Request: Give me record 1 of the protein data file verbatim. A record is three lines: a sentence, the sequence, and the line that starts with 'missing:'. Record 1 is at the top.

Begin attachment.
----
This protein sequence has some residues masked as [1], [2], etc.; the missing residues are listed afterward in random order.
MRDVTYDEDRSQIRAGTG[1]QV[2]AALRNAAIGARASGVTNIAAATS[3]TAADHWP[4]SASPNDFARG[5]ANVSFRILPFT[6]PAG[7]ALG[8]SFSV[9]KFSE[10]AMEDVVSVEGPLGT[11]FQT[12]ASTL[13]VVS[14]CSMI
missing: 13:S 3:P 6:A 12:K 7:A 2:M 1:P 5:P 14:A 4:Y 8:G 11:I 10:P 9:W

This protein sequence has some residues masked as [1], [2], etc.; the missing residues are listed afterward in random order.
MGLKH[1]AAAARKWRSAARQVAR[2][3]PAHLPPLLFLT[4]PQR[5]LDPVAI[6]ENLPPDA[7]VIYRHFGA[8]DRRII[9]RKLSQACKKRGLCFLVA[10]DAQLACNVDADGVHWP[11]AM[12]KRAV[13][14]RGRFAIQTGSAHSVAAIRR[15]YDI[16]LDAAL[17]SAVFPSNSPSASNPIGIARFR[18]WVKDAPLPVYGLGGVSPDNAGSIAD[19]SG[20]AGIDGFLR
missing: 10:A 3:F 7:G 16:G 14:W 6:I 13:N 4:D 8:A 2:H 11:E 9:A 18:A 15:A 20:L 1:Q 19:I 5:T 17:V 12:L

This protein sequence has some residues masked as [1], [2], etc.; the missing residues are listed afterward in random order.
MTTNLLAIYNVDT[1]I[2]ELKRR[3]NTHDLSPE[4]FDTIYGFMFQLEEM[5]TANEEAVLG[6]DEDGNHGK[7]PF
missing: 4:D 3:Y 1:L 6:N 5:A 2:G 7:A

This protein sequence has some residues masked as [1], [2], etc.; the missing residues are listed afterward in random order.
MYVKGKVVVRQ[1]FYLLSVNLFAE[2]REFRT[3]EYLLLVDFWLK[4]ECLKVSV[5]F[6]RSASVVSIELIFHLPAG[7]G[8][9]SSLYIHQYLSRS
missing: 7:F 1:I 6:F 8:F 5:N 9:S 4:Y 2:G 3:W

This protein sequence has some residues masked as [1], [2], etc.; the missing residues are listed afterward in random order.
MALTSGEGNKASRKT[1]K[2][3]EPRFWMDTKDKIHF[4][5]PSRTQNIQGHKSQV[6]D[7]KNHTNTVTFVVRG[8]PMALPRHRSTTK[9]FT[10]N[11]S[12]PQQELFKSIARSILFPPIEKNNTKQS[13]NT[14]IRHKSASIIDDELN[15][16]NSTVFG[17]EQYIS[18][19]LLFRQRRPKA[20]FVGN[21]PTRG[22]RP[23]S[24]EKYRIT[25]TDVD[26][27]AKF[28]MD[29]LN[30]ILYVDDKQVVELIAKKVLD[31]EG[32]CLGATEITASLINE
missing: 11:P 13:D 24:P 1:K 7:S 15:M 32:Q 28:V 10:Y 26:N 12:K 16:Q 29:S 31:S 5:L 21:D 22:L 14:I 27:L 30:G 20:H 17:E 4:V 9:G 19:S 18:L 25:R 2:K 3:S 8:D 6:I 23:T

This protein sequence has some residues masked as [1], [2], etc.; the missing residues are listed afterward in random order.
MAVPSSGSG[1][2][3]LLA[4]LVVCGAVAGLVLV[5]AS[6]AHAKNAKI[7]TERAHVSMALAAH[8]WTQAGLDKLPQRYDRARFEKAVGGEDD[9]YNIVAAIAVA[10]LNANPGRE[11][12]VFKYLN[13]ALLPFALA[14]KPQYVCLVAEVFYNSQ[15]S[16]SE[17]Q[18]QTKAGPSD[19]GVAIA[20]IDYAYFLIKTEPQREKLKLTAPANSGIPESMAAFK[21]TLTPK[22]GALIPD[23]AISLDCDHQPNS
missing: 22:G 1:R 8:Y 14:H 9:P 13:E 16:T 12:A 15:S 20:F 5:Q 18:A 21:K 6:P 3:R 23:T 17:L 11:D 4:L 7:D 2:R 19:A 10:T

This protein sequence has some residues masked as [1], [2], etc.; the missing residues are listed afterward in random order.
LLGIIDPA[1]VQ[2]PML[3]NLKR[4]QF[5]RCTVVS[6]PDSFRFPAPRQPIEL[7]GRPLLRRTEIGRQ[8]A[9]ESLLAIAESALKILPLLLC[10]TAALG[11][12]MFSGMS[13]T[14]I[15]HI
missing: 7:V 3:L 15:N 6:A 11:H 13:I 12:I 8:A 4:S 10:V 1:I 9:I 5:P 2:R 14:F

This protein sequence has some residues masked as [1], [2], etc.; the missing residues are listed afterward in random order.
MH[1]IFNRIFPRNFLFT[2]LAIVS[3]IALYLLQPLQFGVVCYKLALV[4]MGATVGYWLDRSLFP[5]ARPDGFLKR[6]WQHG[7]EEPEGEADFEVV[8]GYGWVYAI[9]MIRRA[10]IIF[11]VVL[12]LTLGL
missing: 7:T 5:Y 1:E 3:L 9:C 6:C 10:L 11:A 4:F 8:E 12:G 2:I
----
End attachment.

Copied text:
This protein sequence has some residues masked as [1], [2], etc.; the missing residues are listed afterward in random order.
MRDVTYDEDRSQIRAGTG[1]QV[2]AALRNAAIGARASGVTNIAAATS[3]TAADHWP[4]SASPNDFARG[5]ANVSFRILPFT[6]PAG[7]ALG[8]SFSV[9]KFSE[10]AMEDVVSVEGPLGT[11]FQT[12]ASTL[13]VVS[14]CSMI
missing: 13:S 3:P 6:A 12:K 7:A 2:M 1:P 5:P 14:A 4:Y 8:G 11:I 10:P 9:W